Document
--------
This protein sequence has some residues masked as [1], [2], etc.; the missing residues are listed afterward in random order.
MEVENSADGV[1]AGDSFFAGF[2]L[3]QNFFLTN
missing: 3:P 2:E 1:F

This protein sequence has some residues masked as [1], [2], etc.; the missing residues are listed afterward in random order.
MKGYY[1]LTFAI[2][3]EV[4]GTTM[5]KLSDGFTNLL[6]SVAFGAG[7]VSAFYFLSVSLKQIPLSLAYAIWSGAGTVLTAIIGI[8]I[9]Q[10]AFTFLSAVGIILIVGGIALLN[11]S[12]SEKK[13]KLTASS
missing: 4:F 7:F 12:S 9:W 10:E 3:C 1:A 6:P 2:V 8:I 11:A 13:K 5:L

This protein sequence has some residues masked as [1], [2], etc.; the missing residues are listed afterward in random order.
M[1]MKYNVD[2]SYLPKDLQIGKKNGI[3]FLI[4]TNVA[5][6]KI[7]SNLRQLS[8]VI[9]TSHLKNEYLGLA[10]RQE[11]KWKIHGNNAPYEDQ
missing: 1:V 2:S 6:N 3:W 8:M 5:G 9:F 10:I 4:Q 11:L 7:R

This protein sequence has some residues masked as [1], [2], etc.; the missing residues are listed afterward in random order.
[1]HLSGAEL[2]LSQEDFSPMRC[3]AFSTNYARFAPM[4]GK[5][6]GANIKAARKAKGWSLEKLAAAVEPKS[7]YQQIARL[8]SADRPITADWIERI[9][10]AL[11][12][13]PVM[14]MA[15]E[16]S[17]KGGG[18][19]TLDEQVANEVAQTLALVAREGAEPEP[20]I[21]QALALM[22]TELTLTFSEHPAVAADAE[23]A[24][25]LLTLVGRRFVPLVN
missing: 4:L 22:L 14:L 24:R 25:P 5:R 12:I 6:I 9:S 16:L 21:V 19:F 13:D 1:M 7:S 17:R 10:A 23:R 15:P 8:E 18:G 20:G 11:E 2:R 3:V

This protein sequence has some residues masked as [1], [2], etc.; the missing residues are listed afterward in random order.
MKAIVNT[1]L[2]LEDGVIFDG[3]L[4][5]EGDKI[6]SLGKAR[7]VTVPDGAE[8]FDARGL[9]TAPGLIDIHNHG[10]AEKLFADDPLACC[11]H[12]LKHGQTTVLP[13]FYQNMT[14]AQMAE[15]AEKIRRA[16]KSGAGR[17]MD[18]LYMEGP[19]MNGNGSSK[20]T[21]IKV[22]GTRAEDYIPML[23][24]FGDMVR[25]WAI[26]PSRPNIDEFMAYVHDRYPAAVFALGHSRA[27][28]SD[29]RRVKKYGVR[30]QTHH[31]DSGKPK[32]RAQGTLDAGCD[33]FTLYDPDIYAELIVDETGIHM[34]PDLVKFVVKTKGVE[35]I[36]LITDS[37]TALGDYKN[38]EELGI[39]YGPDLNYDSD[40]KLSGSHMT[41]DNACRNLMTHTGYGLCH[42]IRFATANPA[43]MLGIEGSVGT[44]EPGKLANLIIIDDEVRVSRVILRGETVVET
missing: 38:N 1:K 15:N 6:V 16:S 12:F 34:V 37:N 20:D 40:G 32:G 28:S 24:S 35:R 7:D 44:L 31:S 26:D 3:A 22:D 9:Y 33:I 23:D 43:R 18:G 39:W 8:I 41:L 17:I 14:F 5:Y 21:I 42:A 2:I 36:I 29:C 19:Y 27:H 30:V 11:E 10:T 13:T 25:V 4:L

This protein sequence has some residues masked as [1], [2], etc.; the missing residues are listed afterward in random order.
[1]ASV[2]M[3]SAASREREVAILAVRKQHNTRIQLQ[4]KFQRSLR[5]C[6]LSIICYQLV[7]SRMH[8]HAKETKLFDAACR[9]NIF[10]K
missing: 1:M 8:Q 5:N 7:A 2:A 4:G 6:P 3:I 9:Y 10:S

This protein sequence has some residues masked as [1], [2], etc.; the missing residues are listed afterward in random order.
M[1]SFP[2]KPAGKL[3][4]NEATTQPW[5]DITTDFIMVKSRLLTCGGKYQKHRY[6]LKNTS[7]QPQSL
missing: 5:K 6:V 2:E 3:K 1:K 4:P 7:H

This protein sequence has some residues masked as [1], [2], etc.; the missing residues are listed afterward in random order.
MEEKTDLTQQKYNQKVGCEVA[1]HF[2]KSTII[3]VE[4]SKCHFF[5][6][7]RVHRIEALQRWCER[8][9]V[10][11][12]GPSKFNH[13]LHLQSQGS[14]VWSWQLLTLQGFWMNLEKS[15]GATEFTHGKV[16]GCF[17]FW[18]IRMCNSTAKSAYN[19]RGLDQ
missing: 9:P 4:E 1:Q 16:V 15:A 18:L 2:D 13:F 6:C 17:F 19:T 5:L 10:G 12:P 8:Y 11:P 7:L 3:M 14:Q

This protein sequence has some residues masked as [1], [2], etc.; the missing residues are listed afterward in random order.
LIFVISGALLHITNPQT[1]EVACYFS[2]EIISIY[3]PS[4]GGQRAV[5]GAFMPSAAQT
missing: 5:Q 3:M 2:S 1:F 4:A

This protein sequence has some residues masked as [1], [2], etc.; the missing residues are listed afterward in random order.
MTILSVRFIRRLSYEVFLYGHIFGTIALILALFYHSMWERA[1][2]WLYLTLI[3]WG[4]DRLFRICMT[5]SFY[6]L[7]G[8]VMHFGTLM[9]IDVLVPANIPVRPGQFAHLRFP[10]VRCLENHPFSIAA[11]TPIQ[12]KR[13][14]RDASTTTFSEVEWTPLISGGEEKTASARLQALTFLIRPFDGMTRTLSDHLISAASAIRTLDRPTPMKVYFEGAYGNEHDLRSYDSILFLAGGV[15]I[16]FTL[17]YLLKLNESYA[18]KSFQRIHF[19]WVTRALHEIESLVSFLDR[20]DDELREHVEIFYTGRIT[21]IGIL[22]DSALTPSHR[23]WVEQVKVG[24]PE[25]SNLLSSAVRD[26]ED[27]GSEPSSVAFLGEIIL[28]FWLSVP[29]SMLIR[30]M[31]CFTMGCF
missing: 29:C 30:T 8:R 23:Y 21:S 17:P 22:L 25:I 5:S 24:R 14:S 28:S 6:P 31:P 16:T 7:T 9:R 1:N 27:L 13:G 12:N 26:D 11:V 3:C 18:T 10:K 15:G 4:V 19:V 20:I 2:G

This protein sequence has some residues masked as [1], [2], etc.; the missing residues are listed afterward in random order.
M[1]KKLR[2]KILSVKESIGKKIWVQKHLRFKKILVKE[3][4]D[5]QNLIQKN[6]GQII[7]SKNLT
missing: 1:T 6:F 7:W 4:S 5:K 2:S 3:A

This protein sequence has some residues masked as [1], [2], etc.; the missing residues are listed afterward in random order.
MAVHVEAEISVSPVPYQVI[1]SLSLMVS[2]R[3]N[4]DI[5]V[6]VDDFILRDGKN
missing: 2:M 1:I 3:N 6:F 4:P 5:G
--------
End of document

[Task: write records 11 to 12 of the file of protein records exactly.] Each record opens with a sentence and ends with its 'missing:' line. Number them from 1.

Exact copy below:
This protein sequence has some residues masked as [1], [2], etc.; the missing residues are listed afterward in random order.
M[1]KKLR[2]KILSVKESIGKKIWVQKHLRFKKILVKE[3][4]D[5]QNLIQKN[6]GQII[7]SKNLT
missing: 1:T 6:F 7:W 4:S 5:K 2:S 3:A

This protein sequence has some residues masked as [1], [2], etc.; the missing residues are listed afterward in random order.
MAVHVEAEISVSPVPYQVI[1]SLSLMVS[2]R[3]N[4]DI[5]V[6]VDDFILRDGKN
missing: 2:M 1:I 3:N 6:F 4:P 5:G